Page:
HIPAA and the Medical Assistant

Article Categories: Medical Law and Ethics & Administration

Every day you have dozens of patient encounters. You greet them, weigh them, record their vital signs, listen to their current complaints, assist with their procedures, document their provider’s treatments, and schedule their next appointment. Every single step of every single patient visit is regulated by the Health Insurance Portability and Accountability Act, or HIPAA.

HIPAA has been in place since 1996, when paper medical records were starting to be placed online. Having Protected Health Information (PHI) available on computers led to concerns about privacy of sensitive information. In 2003, anyone who could have access to your PHI had to prove that they had a plan to protect that information. If you work for any organization or company that keeps medical records, you must also show proof of HIPAA training. Another layer of protection was added in 2013, when the Health Information Technology for Economic and Clinical Health (HITECH) Act was put into place to prevent data breaches from electronic health records.

HIPAA regulations apply to all healthcare professionals in every setting. For the Medical Assistant, this means constant attention to every patient interaction. Basics of HIPAA for healthcare professionals include:

1. PHI is restricted to those who need it for patient treatment, or for purposes such as accounting or billing. No matter who uses it, only the minimum amount of information necessary to accomplish the task should be available.

2. Every facility and provider must do a risk assessment to prevent a data breach. Servers and electronic equipment should be secure, with firewalls, as well as the ability to recover records in the event of a disaster. Paper documents must be kept in locked cabinets or rooms, with limited personnel access.

3. Policies and procedures to protect PHI must be in place, including use of all digital and electronic equipment, such as shared computers, laptops, cell phones, and other devices.

4. Every person who uses PHI must have a unique password that is changed on a regular basis. Passwords may never be shared or borrowed. Computers and other devices should be shut down between users and not allowed to remain accessible.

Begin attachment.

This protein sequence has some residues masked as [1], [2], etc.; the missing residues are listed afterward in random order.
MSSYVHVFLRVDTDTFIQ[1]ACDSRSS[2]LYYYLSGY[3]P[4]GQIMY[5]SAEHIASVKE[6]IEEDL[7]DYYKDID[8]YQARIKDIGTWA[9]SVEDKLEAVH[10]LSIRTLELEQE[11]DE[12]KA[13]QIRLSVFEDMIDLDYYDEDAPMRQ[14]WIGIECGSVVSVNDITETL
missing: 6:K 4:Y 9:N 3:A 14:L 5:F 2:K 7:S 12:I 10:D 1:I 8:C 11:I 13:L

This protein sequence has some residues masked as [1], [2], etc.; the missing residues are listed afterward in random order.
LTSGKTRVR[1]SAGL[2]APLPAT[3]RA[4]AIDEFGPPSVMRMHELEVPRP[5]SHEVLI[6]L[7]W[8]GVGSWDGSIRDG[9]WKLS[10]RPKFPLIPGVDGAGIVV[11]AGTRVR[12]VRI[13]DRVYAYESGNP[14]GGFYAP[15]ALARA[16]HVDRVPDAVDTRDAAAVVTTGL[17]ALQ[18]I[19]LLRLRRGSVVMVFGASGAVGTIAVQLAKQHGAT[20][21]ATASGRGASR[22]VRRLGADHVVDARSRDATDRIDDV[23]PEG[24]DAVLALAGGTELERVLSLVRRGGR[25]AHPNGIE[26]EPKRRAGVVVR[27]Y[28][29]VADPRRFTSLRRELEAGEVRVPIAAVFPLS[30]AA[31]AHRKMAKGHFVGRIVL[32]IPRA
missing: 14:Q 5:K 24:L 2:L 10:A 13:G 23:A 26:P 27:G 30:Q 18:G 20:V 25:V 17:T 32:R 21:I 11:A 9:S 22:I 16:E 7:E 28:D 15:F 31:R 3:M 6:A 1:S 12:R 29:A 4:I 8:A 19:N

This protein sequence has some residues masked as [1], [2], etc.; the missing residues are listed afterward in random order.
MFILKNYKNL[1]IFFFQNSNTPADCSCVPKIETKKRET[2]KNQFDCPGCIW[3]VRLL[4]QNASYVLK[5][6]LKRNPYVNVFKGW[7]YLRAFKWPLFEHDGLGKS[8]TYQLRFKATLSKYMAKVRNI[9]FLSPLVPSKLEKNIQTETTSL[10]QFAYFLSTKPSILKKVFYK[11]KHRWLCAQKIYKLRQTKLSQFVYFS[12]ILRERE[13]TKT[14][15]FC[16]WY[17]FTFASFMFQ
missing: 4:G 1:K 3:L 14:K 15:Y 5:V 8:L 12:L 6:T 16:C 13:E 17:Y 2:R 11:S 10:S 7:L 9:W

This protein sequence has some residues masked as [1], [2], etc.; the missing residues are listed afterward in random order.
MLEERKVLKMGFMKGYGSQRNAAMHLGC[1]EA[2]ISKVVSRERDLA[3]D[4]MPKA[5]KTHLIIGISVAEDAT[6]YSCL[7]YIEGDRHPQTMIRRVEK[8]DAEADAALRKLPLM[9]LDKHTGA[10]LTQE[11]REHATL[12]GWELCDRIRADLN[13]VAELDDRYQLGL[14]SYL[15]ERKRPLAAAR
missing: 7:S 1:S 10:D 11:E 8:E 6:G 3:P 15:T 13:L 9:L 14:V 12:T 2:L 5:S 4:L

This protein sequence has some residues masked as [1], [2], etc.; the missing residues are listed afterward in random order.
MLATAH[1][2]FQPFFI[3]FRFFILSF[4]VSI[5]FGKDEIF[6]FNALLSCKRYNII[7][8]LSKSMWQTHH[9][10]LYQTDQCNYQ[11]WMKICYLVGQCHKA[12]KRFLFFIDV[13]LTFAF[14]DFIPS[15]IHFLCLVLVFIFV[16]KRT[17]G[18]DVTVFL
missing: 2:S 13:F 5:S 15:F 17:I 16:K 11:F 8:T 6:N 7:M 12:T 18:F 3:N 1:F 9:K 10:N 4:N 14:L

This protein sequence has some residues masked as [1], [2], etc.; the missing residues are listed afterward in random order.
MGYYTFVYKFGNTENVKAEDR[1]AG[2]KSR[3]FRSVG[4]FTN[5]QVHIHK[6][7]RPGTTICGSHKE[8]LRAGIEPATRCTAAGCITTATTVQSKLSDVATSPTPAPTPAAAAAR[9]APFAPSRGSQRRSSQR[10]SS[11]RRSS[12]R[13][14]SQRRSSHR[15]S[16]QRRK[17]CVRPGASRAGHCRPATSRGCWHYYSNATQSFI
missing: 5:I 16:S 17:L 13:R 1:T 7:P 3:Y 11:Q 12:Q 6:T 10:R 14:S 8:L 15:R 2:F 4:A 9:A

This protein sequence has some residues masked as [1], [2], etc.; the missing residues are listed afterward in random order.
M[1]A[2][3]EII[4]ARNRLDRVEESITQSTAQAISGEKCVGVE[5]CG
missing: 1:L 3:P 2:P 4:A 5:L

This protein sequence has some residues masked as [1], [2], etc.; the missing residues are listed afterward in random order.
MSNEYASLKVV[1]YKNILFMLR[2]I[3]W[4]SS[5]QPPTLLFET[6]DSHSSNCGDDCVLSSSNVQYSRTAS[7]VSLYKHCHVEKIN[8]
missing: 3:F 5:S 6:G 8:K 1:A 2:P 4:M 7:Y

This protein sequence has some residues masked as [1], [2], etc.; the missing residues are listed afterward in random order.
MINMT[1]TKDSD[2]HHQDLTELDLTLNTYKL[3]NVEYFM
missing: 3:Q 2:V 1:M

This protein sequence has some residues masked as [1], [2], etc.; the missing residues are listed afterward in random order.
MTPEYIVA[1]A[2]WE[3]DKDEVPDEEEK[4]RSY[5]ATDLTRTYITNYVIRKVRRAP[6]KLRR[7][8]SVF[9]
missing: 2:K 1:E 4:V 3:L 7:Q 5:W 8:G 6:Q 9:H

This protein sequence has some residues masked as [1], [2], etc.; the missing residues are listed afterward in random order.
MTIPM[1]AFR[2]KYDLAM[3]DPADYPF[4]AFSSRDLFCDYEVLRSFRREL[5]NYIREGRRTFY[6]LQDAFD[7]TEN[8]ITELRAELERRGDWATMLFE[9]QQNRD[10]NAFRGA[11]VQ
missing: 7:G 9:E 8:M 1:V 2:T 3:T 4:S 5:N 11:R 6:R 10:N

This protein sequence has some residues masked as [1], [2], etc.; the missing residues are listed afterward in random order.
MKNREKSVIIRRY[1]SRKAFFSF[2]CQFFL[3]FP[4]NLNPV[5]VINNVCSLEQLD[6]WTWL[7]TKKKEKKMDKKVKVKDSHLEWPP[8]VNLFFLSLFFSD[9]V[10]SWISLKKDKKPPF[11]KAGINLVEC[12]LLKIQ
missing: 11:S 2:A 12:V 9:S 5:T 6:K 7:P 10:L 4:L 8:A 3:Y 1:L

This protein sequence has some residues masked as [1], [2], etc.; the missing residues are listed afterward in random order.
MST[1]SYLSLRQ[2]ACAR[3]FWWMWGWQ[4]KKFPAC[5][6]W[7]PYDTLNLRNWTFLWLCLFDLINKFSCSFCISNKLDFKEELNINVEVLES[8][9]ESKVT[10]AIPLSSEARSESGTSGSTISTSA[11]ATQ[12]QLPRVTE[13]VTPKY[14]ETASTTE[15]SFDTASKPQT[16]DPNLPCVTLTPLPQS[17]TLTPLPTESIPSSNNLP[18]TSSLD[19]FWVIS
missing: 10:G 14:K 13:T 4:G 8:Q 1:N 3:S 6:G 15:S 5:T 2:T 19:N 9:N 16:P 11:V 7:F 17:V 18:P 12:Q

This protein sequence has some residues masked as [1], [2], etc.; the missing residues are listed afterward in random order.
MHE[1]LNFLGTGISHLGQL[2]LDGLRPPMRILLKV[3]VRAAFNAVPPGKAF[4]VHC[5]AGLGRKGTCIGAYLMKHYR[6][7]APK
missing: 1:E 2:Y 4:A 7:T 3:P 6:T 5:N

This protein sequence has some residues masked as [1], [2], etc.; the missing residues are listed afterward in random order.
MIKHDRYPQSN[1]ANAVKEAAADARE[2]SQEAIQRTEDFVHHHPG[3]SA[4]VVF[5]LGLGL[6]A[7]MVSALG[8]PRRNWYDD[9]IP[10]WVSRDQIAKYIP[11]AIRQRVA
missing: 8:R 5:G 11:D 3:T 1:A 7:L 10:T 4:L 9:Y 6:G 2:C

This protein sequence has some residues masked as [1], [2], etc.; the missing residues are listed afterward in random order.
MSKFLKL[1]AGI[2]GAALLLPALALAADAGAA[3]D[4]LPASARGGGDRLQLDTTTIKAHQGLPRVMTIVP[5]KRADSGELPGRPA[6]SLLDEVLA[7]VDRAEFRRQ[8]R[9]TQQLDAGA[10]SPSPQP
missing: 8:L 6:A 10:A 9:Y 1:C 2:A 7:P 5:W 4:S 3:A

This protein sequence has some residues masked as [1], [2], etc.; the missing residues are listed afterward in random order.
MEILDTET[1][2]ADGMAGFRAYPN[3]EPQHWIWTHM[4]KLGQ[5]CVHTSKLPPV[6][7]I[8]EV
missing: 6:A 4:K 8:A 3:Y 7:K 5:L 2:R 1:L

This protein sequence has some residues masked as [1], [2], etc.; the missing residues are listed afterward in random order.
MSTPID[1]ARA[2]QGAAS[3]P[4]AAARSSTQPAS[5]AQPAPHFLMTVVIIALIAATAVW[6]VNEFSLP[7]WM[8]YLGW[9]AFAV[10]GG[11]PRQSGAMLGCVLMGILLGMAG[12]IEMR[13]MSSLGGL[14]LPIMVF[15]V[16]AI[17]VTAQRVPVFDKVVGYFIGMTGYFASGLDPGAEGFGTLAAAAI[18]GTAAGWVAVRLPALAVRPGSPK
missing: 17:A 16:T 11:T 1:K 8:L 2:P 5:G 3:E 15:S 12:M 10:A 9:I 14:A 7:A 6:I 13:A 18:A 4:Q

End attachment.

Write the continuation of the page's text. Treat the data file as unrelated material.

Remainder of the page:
5. All staff must be trained in HIPAA, with ongoing and annual updates.

6. Discussion of patients and their diagnoses, conditions, or treatments may never take place outside of the need to share information with appropriate providers. Nor may information be shared with anyone, even a family member, who is not on a patient’s approved list.

Patients also have rights regarding HIPAA. Patients may:

• Inspect and copy all records
• Request that PHI be amended or changed
• Limit how PHI is used or shared with others
• Determine how they wish to be contacted, such as at work/home or by email/phone
• Find out who has requested or accessed their records

You likely already know about HIPAA, both from a professional and personal standpoint. Yet reminders keep us all on track, especially when we’re feeling tired or overwhelmed. It can be tempting to let a co-worker use our computer, rather than log out, complain about a difficult patient on the way to lunch, or to give information about a patient over the phone without verifying the caller’s identity. But….don’t. Each fine for violating HIPAA can be as much as $50,000. And you could lose your job. HIPAA is important and it’s here to stay. Do your part to protect your patients’ PHI. That’s what you would want, too!

Back to Top